There was Rabbit, and Groke approached him, but Rabbit ran away, for he had asked for speed like lightning and wit like no other. But he could run only so far, and many are the traps and the falls of the world. He grew tired, slowed down, collapsed in the end; and then Came Groke.

There was Wolf, and Groke approached her, but Wolf bared her teeth, for she had asked for teeth like steel and fur like the bones of the earth. But she could not fight forever, whereas the Groke was but a Shadow, impossible to strike. Her teeth snapped at nothing and she fell; and then Came Groke.

There was Dragon, and Groke approached him, but Dragon laughed, for he had asked for mind unbending and a fire like the sun. But all minds are clouded by darkness in the end, and his fire could not prevail against Groke Who Is Cold. He roared and raged, but in the end his fires were put out; and then Came Groke.

There was animal and race and king and god, but all things come to pass; then Comes Groke, the only one who is eternal, for is he more than a Shadow? Nay, he is naught but a fleeting Shadow, unto which all things come to in the end. There was Stygian, the eternal, the perfect, but even he could not prevail Groke, so he fled into worlds that are Other, into the sea. He may not come out, for Groke awaits eternal.

THIRD - The Gift of Groke*

"...others great and cold,
like their father..."

There was Spider, and Groke approached, but Spider did nothing. "I know you have come, wise Groke. You have the gift, not the greatest but the most cruel, and you Come and then there is none. Come then, Groke Who Is Cold. I will not run, or fight, or laugh. I am but a little Spider, and I know I may not hide from you."

At this Groke stood in wonder, and then asked Spider: "You will not run?" "No", Spider answered. "You will not fight?" "No", Spider answered. "You will not laugh?" "No", Spider answered the third time, and closed her many eyes, for she knew Groke was to Come. But nothing came to pass.

At long last Spider opened her eyes, one by one by one, and looked up. There was Groke Who Is Cold, but there was something in him different: a warmth, a softness, a grace. "Will you then, Spider, wiser than the wise Groke, love me?" asked Groke. "Long are the years in the halls of night beyond the edge of the edgeless sea, and lonely. Will you not love me, and make love to me, and marry me? For in my eyes your beauty is untarnished, and your wisdom would better the world in unison with poor Groke."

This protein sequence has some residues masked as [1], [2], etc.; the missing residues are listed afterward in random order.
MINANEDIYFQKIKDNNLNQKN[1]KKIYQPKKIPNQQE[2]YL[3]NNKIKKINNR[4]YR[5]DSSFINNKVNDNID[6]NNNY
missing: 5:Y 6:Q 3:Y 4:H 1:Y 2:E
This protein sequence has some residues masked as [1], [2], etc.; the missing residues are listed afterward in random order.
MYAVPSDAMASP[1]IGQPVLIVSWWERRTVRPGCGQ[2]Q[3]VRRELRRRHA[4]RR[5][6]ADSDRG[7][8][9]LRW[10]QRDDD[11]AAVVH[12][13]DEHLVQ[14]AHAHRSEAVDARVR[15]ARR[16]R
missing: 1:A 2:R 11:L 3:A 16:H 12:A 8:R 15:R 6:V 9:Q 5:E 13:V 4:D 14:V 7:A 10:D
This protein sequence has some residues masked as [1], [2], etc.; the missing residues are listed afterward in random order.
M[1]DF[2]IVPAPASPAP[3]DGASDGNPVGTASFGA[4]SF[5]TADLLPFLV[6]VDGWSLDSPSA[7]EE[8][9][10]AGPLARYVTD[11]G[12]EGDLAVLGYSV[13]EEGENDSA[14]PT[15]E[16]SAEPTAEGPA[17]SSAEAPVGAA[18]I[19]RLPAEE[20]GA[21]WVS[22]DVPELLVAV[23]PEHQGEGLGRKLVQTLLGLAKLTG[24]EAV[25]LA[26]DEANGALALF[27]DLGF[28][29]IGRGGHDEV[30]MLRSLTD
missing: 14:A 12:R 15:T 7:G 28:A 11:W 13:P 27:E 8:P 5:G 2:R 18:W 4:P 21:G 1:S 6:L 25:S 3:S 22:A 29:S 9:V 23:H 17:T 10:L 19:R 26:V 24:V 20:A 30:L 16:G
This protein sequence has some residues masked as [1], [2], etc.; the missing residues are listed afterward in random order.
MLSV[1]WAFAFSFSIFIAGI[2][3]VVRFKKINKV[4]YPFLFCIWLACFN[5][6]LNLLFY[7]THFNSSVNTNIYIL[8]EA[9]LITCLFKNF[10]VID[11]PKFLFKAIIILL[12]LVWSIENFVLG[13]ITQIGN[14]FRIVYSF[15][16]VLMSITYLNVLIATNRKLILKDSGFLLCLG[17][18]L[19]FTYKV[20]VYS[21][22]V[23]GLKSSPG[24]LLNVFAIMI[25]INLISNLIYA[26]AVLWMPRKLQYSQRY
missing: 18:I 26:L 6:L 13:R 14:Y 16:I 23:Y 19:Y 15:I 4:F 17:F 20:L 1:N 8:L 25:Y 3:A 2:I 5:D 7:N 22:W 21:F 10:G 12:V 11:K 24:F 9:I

Spider smiled, and she took his hand, and they said their wedding-vows there in the night. And Groke took her to the halls of night beyond the edge of the edgeless sea, and there they had many children. Some were small and dark, like their mother, others great and cold, like their father, but they all were given a gift from their father Groke: they had black blood in their teeth, a venom like no other, with which the hiding kin, the dark kin, could rise against those who in their pride had asked for greater gifts.

Groke sent his children back to Pansaer, where they dwelt forever to come. Often, it is the small who change the fates of the great; is it not so? Yes, sing the children of Groke.

*A note on the translation: the western and eastern dialects are a rather shoddy tool for translational work, especially from a source as old and archaic as the tablets in question. Therefore, there may be confusion about the names of the first and third fables of Groke. The difference in the original is minor but of key importance: the first one reads morgo ataeid, literally "Groke noble-gift", in the meaning of "gift for Groke". The second one, however, reads morgo atae'el, literally "Groke gift-given", in the meaning of "gift from Groke". This translation caused quite a bit of head-scratching down here at the Observatory, thanks to the ancient -el-suffix used in the last one.

FOURTH - The Worship of Groke